by Addie Mister
If you walked into the town of Delmar Delaware on any fall Friday night, you might think it was a ghost town. Standing on the street you might hear a muffled roar coming from the high school stadium. When you found that stadium you would have looked up in the crowd and seen every single person dressed in blue and orange. The Delmar Wildcats are a beacon for the love the people have for their town and the pride they feel for where they live. The town of Delmar seems to have been plucked from the heart of Texas. In Delmar Delaware football is life.
Looking back a few years in this tiny town of Delmar, one may have seen the stereotypical small town all-American quarterback Alex “Skitter” Ellis. Everything in his life seems to be going great. He has the perfect girlfriend, great friends, and popularity that can only come from being quarterback of the high school football team. The Delmar football team works hard and they win. They have the support of the town rallying behind them. Skitter Ellis seems to have the world at his finger tips. Little does he know the next five years will consist of a constant battle to achieve his goals. He has the ambition of a young boy with a big dream, a dream to play big time football. “I knew that it would take a lot of work to get on the field,” he said, “especially coming from a walk on position.” He has the desire to prove he has what it takes, not just in Delmar, but out in the big world, past the water tower.
After graduating high school Ellis makes a decision for himself. He decides to attempt walking on the University of Tennessee football team, no easy feat for a kid out of Delmar Delaware. He will battle multiple injuries throughout his career. He will not even play a game until his fourth year in the Vols’ program. His Junior year he would have to endure the pain of an injury and battle through mentally and physically to finish his season. His senior year is when he would find all of his hard work finally paying off. By the time it was all over Ellis would become an inspiration and finally achieve his dreams.
Ellis attempted to walk on to the University of Tennessee football team in 2011. He was successful but had a long way to go. “I knew I could play big time ball, but I knew I had to get bigger first, so it took a couple years to get there.” He was a squad member for 2011 and 2012. He then gained forty-five pounds in the off season of 2013. He was finally going to get to play in his first Division I football game, but a week before the game he fractured the navicular bone in his right foot. He had surgery on August 21st, 2013. The intention was to have him healed and back on the field in six to eight weeks. Unfortunately, he fractured the bone again and had to sit the bench the rest of the season. 2013 ended up being his redshirt season and he would have to wait another year to attempt to make his dreams come true.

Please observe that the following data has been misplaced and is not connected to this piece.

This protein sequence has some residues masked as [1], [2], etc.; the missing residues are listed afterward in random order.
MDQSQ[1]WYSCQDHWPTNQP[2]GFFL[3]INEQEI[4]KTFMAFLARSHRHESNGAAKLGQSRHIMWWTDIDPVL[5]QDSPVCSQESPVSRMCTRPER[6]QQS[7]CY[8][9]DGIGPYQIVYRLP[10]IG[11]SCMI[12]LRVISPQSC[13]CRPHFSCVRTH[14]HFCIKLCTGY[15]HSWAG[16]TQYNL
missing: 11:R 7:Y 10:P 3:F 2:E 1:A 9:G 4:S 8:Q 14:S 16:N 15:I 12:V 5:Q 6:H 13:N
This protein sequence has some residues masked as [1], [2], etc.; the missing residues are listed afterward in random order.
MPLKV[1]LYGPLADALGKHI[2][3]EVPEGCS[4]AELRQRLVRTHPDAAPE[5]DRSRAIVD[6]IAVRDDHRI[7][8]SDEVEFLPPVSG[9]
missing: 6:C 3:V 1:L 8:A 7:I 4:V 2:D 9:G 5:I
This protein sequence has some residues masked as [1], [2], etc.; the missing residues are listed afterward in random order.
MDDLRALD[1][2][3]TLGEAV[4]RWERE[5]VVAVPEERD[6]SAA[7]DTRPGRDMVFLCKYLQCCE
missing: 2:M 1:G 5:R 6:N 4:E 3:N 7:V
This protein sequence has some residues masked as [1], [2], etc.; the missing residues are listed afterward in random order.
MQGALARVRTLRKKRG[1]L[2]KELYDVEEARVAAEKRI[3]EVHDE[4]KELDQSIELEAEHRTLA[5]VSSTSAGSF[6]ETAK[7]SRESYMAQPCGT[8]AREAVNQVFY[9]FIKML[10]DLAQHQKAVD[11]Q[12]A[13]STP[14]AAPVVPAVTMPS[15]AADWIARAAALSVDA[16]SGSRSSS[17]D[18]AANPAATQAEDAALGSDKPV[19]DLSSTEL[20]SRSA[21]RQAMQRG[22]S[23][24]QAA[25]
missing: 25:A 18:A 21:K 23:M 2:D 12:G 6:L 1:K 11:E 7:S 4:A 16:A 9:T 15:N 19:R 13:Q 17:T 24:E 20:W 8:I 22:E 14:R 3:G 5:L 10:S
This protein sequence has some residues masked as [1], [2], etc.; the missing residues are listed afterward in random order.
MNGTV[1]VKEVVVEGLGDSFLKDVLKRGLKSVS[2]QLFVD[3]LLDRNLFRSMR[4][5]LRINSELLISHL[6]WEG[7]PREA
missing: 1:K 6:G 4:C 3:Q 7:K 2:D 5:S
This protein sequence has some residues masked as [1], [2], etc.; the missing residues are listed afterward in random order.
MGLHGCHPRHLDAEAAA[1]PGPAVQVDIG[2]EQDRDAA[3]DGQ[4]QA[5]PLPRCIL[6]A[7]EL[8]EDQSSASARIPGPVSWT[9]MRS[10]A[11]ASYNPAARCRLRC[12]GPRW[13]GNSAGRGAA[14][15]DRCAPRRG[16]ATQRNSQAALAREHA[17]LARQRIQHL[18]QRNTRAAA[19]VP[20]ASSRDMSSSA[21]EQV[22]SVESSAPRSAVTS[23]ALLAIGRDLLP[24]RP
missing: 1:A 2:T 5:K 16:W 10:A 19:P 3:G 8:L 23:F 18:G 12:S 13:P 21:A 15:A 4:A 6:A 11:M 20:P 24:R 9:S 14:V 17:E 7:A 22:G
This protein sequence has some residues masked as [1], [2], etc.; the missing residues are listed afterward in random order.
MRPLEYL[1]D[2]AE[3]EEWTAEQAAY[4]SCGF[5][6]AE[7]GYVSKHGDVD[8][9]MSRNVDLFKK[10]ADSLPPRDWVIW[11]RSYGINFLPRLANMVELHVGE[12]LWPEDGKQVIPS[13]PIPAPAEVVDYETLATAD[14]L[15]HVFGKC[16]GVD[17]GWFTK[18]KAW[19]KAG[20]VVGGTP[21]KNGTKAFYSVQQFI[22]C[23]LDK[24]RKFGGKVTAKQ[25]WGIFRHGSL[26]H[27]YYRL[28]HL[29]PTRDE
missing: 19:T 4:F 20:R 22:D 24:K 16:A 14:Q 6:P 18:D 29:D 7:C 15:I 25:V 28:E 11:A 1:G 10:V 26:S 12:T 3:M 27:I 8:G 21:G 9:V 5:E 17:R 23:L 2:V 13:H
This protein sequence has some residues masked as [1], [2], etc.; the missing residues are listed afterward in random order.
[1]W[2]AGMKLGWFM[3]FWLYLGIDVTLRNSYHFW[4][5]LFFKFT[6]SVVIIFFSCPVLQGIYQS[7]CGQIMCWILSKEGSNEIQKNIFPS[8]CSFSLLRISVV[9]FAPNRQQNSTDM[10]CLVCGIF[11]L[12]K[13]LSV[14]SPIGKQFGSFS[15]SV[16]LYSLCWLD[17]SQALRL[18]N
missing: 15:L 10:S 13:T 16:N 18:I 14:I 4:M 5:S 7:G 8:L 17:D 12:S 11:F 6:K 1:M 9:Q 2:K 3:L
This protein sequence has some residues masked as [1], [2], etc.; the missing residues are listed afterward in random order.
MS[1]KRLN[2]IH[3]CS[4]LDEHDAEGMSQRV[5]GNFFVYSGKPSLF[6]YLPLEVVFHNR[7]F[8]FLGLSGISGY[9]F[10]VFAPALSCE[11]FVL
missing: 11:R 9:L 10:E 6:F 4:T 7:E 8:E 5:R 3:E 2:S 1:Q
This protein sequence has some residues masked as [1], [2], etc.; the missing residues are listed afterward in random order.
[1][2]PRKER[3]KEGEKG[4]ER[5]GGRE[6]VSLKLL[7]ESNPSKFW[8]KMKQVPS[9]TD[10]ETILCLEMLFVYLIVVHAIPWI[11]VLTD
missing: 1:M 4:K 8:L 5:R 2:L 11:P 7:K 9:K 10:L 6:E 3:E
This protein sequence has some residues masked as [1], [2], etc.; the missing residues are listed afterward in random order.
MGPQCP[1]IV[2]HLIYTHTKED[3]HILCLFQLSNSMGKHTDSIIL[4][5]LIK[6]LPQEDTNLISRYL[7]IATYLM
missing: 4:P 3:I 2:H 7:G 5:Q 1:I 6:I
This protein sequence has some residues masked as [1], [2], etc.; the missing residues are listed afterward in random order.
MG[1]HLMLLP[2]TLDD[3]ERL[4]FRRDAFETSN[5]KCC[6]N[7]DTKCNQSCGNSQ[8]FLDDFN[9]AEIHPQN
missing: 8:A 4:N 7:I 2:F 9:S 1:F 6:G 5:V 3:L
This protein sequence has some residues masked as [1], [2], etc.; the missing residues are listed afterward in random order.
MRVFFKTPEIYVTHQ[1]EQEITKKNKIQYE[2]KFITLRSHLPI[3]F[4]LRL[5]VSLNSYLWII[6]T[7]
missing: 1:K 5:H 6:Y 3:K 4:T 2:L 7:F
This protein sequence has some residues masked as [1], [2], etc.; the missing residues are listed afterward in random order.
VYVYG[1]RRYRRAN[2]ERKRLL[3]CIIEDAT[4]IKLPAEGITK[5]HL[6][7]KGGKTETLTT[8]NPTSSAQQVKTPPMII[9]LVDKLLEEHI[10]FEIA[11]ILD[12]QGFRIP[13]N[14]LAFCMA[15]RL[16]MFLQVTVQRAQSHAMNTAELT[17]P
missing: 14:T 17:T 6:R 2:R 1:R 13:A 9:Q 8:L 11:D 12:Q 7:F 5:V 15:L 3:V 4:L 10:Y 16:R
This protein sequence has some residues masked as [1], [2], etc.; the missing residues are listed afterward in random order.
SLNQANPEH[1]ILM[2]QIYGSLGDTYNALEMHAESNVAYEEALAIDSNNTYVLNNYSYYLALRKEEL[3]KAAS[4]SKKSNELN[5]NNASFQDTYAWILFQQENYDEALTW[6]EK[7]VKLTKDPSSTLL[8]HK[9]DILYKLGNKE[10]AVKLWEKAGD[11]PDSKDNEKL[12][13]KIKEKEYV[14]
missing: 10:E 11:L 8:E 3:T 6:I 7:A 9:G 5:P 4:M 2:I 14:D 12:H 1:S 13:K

Ellis’ junior year was the year his hard work would begin to pay off. He played in thirteen games and had one start at tight end. His first catch of his career came in a game against Ole Miss in mid October of 2014. This game would also be memorable not for his catch but for his third injury. Ellis tore his labrum in three places, tore the bicep off the bone, and separated his shoulder during this game. At this point it would seem as if he was going to be shorted out of his dream again, but no. Ellis finishes out the season postponing his surgery till February of 2015.
Within that 2014 season Ellis saw major accomplishments. He caught his first college touchdown on a fake field goal against Missouri. When asked about the touch down Ellis said, “It was like I had no control the only thing I could do was smile and laugh.” Not only was this moment special for Ellis, but also his friends and family. They had just flown down for that particular game and were able to witness this career highlight. Ellis finished the 2014 season with six catches for 115 yards, but still had the lingering surgery he needed waiting for him in 2015.